They are excellent family dogs and like to be at the center of everything. But be aware that some of this breed can be occasionally snappy if not treated with absolute respect. So children must learn to treat this little dog with absolute respect at the outset.
For the different stages in a puppy and adult dog’s development please click here.
Link to other breeds: The Biewer Yorkshire Terrier is a piebald offshoot of the Yorkshire Terrier. The founding dog was born to two Yorkies in Germany in 1984. They were recently recognized as a breed by the AKC in 2021.
The Yorkshire Terrier is a very sharp and quick learner. They are capable of being trained to a very good standard and can master a range of commands. As Terriers, they can sometimes be distracted and sometimes operate selective deafness when off the leash. This can be mitigated by consistent recall training.
This Terrier can sometimes be nervous around other dogs and this can occasionally develop into an aggressive response. It is highly recommended that consistent socialization should take place to mitigate or prevent this behavior.
These companion dogs do need a companion around most of the time. The Yorkshire Terrier suffers terribly with separation anxiety and training should be put in place as early as possible to lessen their anxiety and any consequent destructive behaviors in the house.
Click here for an outline of the benefits of training. Click here for information on socializing a puppy and here for socializing an adult dog.
The Yorkshire Terrier will benefit from a brisk walk each day of around 20 to 30 minutes. But these little dogs are also happy to trot along for lengthy walks. They are intelligent and physically active so will also need interactive and as much mental stimulation as possible.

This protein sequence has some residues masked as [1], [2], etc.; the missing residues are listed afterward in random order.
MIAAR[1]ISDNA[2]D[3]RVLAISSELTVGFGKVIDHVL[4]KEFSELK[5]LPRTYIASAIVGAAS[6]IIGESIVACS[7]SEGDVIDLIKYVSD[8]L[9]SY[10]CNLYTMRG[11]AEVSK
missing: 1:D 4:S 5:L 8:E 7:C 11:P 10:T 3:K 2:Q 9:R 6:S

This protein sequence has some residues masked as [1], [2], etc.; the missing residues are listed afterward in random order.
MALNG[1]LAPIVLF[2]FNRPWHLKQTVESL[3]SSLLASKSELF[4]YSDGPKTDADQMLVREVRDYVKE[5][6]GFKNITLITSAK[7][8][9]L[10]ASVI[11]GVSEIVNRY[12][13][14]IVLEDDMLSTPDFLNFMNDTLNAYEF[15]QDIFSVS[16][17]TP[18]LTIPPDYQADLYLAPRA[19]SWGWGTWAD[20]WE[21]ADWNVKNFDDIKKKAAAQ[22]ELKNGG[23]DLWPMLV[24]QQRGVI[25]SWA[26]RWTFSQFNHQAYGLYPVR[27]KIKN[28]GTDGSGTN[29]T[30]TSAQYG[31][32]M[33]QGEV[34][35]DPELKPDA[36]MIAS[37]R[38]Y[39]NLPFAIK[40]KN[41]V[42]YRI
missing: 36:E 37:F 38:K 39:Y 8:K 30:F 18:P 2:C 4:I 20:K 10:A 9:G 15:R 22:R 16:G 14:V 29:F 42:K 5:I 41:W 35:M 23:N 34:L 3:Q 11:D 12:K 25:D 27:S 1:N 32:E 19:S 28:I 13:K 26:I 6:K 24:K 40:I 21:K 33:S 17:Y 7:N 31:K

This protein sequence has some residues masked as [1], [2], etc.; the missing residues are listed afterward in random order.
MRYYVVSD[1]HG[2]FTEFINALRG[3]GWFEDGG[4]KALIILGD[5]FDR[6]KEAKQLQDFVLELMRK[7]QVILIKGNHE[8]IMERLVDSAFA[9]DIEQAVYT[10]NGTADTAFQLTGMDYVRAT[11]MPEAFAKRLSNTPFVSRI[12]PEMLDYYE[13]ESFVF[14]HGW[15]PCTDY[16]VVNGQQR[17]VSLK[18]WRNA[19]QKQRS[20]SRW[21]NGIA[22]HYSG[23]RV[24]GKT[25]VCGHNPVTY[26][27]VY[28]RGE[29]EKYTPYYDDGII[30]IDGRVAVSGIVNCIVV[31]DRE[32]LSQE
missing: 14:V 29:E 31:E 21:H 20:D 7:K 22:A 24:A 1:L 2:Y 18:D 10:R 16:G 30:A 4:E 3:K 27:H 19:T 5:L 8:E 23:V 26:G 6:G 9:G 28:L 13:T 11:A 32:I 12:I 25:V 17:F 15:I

In keeping with the Terrier temperament a yard or garden is ideal to give these inquisitive little dogs an opportunity to explore independently in a safe, enclosed space.
Underneath the silky coat lies the leanly compact body of the Terrier designed to kill vermin. The Yorkshire Terrier has a straight back leading to a tail which is generally held above the body. This contributes to the sense of a confident demeanor.
As does the fact that this Terrier generally holds its head up high both literally and metaphorically. This head is small, and set with small, brown oval eyes. The rounded head is crowned with pert triangular ears.
The Yorkshire Terrier is generally around 8 to 9 inches (20-23cm) tall. The breeds weight must not exceed 7lb (3.1kg).
Coat and Grooming
The coat of the Yorkshire Terrier is not only silkily elegant. But it is also hypoallergenic and shedding is minimal. The Yorkie does require daily grooming to avoid tangling or matting. If the coat is kept shorter then 2 or 3 times a week will suffice.
Particular attention should be paid to cleaning facial hair. This can get unkempt and matted following eating.
Lifespan and Health
These dogs tend to have very good longevity and their life-span is around 14-17 years old.
The Yorkshire Terrier can be prone to hepatitis where the liver becomes inflamed. Dental problems can also sometimes occur including tooth decay and gum disease. The Yorkie can also suffer spinal problems and loose knee joints. Finally older dogs can also develop cataracts.
The Yorkshire Terrier Club of America